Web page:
Moleside Camp to Battersbys, Great South West Walk

Here we go again with another stage of my ill-fated first attempt at the Great South West Walk with hiking sidekick ‘Smuffin’. Actually, I’d rather get to the successful tilt and eliminate this initial saga from my memory bank, but being a dedicated blogger I’ll go through the process and write up the whole thing. See what a good bloke I am?

I must say though, I’m a little confused about this particular leg from Moleside Camp to Battersbys, which follows the Glenelg River. I thought I had a huge swag of tasty photos to process. It was only later when I realised I’d hardly taken any pictures at all. I put this down to suicide contemplation, due to a combination of blisters and a shoe detonation, which had occurred the previous day. I was now reduced to hiking in socks and sandals. Sandals as I had nothing else to wear and socks because I’m very stylish. Anyway, it ended up being a bit of an uncomfortable day and with the lack of photos you’ll again be let off with a shorter post.

The weather for the preceding days had been pretty consistent. Overcast sky, constant drizzle and no wind at all and this is how it was when we went to bed at the Moleside Camp. Well, things certainly changed overnight when I was snoozing, as I suddenly awoke with a lump in my throat. After a drowsy session of repeated coughing in an attempt to clear it, I suddenly realised the lump was actually my testicles. At some point in the early morning the cloud had lifted and as a result all warmth had been sucked out into the now clear sky. It was absolutely freezing and I paid the price of going to bed in the ‘lounging around’ position of sleeping bag only covering my legs.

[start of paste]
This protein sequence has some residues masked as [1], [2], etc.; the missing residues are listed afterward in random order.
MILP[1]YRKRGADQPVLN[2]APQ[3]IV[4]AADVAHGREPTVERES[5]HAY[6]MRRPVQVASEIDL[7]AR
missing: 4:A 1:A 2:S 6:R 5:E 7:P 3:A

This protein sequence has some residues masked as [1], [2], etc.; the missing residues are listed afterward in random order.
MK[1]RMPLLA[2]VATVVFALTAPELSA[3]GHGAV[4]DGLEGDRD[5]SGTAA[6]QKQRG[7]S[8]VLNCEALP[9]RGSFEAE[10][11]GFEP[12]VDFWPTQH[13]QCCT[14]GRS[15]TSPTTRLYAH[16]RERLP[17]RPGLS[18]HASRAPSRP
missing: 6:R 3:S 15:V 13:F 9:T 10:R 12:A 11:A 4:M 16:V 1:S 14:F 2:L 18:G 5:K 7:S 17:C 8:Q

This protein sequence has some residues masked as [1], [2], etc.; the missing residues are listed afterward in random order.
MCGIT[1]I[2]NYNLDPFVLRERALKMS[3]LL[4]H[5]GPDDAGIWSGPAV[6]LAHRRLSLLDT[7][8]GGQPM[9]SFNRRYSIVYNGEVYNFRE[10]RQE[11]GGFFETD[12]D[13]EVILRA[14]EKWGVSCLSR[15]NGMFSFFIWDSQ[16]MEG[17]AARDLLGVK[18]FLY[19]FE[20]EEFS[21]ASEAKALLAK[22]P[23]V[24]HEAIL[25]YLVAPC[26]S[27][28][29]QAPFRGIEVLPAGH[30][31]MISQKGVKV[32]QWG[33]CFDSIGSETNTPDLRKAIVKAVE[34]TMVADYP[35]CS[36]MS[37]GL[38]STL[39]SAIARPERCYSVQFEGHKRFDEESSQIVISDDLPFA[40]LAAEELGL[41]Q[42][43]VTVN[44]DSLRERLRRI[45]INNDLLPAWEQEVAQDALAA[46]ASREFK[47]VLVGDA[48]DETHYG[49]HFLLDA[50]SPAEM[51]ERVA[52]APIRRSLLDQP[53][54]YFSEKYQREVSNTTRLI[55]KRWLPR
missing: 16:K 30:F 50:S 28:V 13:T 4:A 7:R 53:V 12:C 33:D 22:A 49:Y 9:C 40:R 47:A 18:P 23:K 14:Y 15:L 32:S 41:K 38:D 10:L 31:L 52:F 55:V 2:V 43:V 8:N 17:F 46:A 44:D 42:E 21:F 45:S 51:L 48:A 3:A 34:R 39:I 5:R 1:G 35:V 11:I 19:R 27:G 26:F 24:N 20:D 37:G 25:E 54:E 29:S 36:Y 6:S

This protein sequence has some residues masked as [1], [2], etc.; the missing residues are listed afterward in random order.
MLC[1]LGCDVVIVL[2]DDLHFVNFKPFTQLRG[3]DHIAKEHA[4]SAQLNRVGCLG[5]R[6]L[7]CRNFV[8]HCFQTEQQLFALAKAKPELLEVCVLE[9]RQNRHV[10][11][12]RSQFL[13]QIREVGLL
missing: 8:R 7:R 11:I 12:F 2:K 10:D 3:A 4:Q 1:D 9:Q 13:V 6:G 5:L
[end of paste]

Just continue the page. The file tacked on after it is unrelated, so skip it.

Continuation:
Well, at least I was in a tent, as Smuffin elected to go the ‘wild man’ option of sleeping on the table in the shelter. This isn’t a bad idea if the weather is quite mild, but he found as the morning became colder and colder he had to put on every item of clothing that was available. He did have a chance to warm up a bit, by having to combat a possum that came to knock off anything we’d left lying around in the shelter. On such a freezing morning, I’m a little surprised he didn’t knock it on the head and utilise the possum as a scarf.

The bonus though was the clear sky finally brought the sun. We hadn’t really seen it for a few days and it was nice to see it rising above the trees opposite the river.

Oh yeah, sunshine also means it was time to wheel out the polarizer.


Sunny morning at Moleside Camp